professional services and field service organizations realize that the cost of downtime is very high
              for them – in terms of real revenue dollars, as well as customer satisfaction. These field employees
              are always on the go – backups of key customer-facing data such as proposals, presentations,
              solutions, project plans, etc. is rarely done by them. As a result, the ability to automatically perform
              remote backups is extremely critical to ensure that in an event of a disk crash or a lost laptop, their
              PCs can be brought up without any loss of data in a very short period of time.


              #6: Distributed organizations are prime data loss candidates: Organizations, such as
              school districts, small city and county offices, non-profit organizations and franchise networks,
              are more likely to be PC-centric with little to no applications running on a server. In addition,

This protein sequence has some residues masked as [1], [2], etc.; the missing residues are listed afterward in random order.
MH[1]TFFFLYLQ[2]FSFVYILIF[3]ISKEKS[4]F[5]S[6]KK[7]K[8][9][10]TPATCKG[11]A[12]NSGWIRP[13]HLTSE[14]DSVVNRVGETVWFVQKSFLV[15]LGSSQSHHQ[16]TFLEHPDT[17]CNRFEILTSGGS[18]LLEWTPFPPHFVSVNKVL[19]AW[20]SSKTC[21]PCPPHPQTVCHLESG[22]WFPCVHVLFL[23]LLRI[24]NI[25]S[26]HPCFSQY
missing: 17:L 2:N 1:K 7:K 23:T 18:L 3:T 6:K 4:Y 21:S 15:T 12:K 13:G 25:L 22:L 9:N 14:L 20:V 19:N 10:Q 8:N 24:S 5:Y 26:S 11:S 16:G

these organizations are likely to have very little to no IT support resources. Key IT tasks such as
              backup of data or patch updates rests on the individual PC users and is frequently not done. As
              a result, loss of data due to a disk crash or a paralyzing computer virus attack is likely to be very
              expensive and painful for such organizations.




  MAY 2008                                                                                                               2
   #5: The proliferation of laptops has put more organizations at risk: IDC predicts that laptops
   will account for more than 40 percent of the PC market in 2006 and expects that overall notebook
   sales in the U.S. will surpass desktop sales by late 2007. Every year hundreds of thousands of
   laptops are either stolen or left behind in taxicabs or at hotel rooms. Last year alone, 300,000
   laptops were reported lost or stolen in the U.S., with less than 2 percent ever recovered. A laptop